The bas reliefs adorning the Bowery Bay plant are by an Italian American sculptor named Cesare Stea.

– photo by Mitch Waxman

The Bowery Bay plant sits quite low to the water, and is in fact within the current zone you’d expect to flood due to coastal storms. Hurricanes Irene and Sandy did quite a number to the place, I’m told, and if current projections about sea level rise are accurate, the DEP is going to be experiencing a lot of problems at Bowery Bay in the coming decades. 

Two of Stea’s Bas Reliefs depicting depression era wastewater workers are covered (there’s four), along with an Art Deco entranceway to the plant, by plywood. Presumptively, the structure is still being repaired from the walloping it took during Hurricane Sandy. 

– photo by Mitch Waxman

Having hung around the more modern plant in Greenpoint has familiarized one with the shape of things, and the shot above depicts the settling tanks and high pressure air pipes which aerate the “honey” at the treatment plant. The stuff spends a bit of time in deep concrete tanks with pressurized air being forced into it from below. This causes solids to migrate downwards in the liquid column for post drainage collection, and oils and greases to migrate upwards for skimming. By modern day standards, there’s a lot left to be desired by the Bowery Bay Plant. It was designed with neighborhoods of two story homes and factories in mind, not city block sized fifty story residential towers. 

Given all the real estate activity in Western Queens in recent decades, and the sort of plans being bandied about by the powers that be in Manhattan for remaking the place in their own image… you’d think…

– photo by Mitch Waxman

It just isn’t the way people think anymore, I’m afraid. 

What we’re doing, municipal plan wise, is akin to cooking a large holiday meal, not setting up the table with plates and silver wear, and just flopping the food onto the table. You then tell your family and guests to just lick it all up, and that probably next year you’ll go out and buy plates. Or at least, we will leave that to the next Mayor to deal with. 

Dr. George Soper would probably be angry, if he hadn’t died in 1948.


“follow” me on Twitter- @newtownpentacle

Written by Mitch Waxman

September 19, 2018 at 1:00 pm

plainly audible

leave a comment »

Back and forth, back and forth, it never ends.

– photo by Mitch Waxman

Meeting season seems to be upon us all, wherein the various affiliations, causes, and organizations which I’m involved with want to get together in a room somewhere and discuss policy, plans, and or problems related to the issues of the day. Somehow this almost always involves me having to scuttle to Long Island City or Greenpoint at an inconvenient time, but it does allow for intervals on the journey to do a little shooting. Pictured above, a Long Island Railroad Mainline train set on its way from the City to points east, and crossing through the Sunnyside Yards.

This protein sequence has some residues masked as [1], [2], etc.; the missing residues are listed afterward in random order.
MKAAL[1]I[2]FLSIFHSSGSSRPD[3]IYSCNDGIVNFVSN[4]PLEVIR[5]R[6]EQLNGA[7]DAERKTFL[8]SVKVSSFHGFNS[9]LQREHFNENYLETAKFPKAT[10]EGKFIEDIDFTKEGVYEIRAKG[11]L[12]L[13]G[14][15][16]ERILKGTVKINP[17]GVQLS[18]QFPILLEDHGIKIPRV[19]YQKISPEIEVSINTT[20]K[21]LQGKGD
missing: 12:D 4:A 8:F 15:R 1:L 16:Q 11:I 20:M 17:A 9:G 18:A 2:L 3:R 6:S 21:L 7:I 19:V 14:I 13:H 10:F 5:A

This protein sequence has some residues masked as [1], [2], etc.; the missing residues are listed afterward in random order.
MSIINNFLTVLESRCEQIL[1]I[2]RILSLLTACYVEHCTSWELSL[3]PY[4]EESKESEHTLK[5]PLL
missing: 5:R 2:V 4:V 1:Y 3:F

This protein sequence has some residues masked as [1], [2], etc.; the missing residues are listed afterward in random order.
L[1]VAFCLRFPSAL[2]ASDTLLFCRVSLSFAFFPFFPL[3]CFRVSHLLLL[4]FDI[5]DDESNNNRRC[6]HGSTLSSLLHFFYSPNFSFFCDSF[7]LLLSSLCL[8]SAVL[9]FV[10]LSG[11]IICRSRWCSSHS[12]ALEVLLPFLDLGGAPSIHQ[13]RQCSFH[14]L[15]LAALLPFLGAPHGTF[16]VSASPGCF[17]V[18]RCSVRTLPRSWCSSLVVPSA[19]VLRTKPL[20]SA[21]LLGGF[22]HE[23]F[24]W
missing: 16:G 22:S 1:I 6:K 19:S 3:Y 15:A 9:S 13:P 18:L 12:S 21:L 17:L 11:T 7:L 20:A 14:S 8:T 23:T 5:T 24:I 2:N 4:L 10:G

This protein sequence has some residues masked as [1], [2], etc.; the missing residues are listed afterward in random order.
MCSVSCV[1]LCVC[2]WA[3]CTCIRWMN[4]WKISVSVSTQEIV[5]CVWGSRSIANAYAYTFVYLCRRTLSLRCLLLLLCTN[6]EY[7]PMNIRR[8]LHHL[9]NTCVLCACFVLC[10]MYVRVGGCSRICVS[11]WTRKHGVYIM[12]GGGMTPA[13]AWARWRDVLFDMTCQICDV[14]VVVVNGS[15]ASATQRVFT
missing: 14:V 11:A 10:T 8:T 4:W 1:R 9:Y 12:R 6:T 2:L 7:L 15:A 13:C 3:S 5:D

– photo by Mitch Waxman

Intrigued as I’ve been with long exposure shooting for the last several months, an endeavor which is usually carried out at night, whenever I’ve got a spot I can do a long exposure during daylight hours, I take it. That’s about two seconds of accumulated time from Queens Plaza in the shot above. I found a nicely positioned steel bracket which braces the construction scaffolding at one of the tower apartment construction sites on which to brace the camera, lock in the focus, and hold down the shutter button while watching the Fords roll by.

– photo by Mitch Waxman

An even longer exposure from the other night on Kingsland Avenue in Greenpoint, alongside the Unnamed Canal sub tributary of the fabulous Newtown Creek. It depicts a somewhat abandoned Department of Sanitation Marine Transfer Station which sits on the shoreline street end of North Henry Street (whose north/south path is interrupted by the sewer plant). The fences were locked up about a year or so ago, and you used to be able to go in there and explore. I think they’re using it to warehouse “stuff” now, but can’t really say for sure. At the very least, they’ve fixed the lights inside the thing.


Upcoming Tours and Events

April 29 – Bushwick-Ridgewood borderline Walking Tour – with Newtown Historical Society.

Join Kevin Walsh and Mitch Waxman as they take us along the border of Brooklyn and Queens, Bushwick and Ridgewood, with stops at English Kills, an historic colonial Dutch home, and all kinds of fun and quirky locations. End with an optional dinner on Myrtle Avenue before heading back to the Myrtle-Wyckoff subway station. Tix are only $5 so reserve your space today!
Tickets and more details here.


“follow” me on Twitter- @newtownpentacle

%d bloggers like this: